10 Top Tips: Planning for Engaging Teaching and Learning -by Pooky Hesmondhalgh from creativeeducation.co.uk

10 Top Tips: Planning for Engaging Teaching and Learning

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Posted by Pooky Hesmondhalgh (@creativeedu) on January 24, 2011 at 10:43 am

Students will only engage with a subject if the teaching and learning is of a sufficiently high standard. The following points could serve as a checklist:

Engaging starters:

A bright, focused start to all lessons should help arouse motivation – good starter activities, quick-fire tests or drills to revisit material from the previous lesson, and turning the register into an engaging activity all help.

Clear objectives and expectations:

Students want to feel that they can cope with what is going on – they need careful outlining and sharing of objectives, ensuring that everyone understands not only what is going on but why it is important.

Sense of purpose:

Few students will engage with an activity which appears to be pointless, and a sense of audience or any incentive, from informal rewards to success in examined components will help in this area. Students need to know where they are on their learning journey and how they can achieve their next goal.

Plenary:

It is important that students are aware of exactly what they have learned, how they have progressed and what the next steps are so that they can have a sense of achievement and reward.

Effective differentiation:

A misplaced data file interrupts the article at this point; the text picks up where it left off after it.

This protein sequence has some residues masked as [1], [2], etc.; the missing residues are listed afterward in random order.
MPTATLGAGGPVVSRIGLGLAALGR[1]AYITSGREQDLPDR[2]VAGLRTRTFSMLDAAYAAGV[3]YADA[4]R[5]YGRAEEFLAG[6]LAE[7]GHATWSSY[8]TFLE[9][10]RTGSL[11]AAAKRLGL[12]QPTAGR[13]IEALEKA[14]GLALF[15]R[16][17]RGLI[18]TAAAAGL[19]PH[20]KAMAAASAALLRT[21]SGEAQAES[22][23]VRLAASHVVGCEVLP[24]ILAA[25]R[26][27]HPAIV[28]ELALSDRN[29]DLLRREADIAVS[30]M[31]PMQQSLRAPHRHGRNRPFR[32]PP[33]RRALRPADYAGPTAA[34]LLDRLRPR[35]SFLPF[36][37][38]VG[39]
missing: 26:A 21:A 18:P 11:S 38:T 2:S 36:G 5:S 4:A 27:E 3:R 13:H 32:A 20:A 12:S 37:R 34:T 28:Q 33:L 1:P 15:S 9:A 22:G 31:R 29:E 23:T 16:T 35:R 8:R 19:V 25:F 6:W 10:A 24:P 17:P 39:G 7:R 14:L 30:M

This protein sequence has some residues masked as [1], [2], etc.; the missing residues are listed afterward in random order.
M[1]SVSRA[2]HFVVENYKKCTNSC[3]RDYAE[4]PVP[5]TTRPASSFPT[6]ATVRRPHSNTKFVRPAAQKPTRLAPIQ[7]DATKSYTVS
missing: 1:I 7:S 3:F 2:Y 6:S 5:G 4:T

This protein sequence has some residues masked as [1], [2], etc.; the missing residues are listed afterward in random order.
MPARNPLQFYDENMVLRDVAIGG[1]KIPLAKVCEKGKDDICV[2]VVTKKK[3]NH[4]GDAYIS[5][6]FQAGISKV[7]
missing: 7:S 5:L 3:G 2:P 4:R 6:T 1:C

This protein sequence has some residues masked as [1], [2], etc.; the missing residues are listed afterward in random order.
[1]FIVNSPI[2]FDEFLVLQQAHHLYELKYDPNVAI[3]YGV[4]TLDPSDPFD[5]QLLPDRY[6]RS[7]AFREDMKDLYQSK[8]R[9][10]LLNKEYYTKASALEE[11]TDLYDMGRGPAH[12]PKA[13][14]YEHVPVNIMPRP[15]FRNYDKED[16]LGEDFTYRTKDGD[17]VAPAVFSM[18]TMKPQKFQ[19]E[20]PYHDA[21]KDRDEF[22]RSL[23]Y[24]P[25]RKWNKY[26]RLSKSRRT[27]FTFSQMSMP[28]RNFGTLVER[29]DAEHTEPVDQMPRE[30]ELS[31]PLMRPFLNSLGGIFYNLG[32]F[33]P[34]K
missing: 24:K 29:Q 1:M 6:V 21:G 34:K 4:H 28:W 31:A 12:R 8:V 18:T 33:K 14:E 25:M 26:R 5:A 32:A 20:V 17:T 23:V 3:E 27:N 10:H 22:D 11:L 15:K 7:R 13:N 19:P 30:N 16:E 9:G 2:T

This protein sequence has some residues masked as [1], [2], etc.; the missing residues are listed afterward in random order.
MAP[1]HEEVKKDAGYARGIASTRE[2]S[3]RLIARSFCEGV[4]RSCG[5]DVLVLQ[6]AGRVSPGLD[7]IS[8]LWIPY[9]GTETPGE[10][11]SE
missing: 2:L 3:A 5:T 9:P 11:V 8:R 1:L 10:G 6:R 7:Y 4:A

Inclusion is about more than just catering for those with special educational needs – it is about providing a well-structured learning experience for all students, and recognising their individual learning styles.  You may find this recent post helpful for more ideas about differentiation.

Suitable challenges:

Every learner needs to feel challenged if they are going to learn at all. Few activities will engage and challenge every learner – particularly in a mixed-ability group – so it is important to have a range of activities to cater for all.

Cross-curricular links:

This is of course relatively straightforward where one teacher is (mostly) teaching all subjects, compared to the secondary model where a class comes to specialist teachers. It is therefore essential that we gain a sense of what is happening in other subject areas and seek ways in which we can collaborate on a project which will give a real sense of purpose to their learning.

Personal Learning and Thinking Sills (PLTS):

We need to find ways of developing the personal, learning and thinking skills in our students. For reference (and as a reminder), these are independent enquirers, creative thinkers, reflective learners, team workers, self-managers and effective participators. Many of the activities you’re already using will make a real contribution to these skills, however it is not always explicit – we should make students aware of the wider skills which they are developing in our subject.

“Compelling learning experiences”:

A compelling learning experience is defined as “a real and relevant context for learning through which young people recognise for themselves the importance of learning to their lives, both now and in the future”. In other words, the learning experience should be something which the learners perceive as being worthwhile.

Choosing suitable Key Stage 4 accreditation:

There are many options available, including GCSE, early entry, short course, NVQ, FCSE and several others – which is best for you and your students?

    

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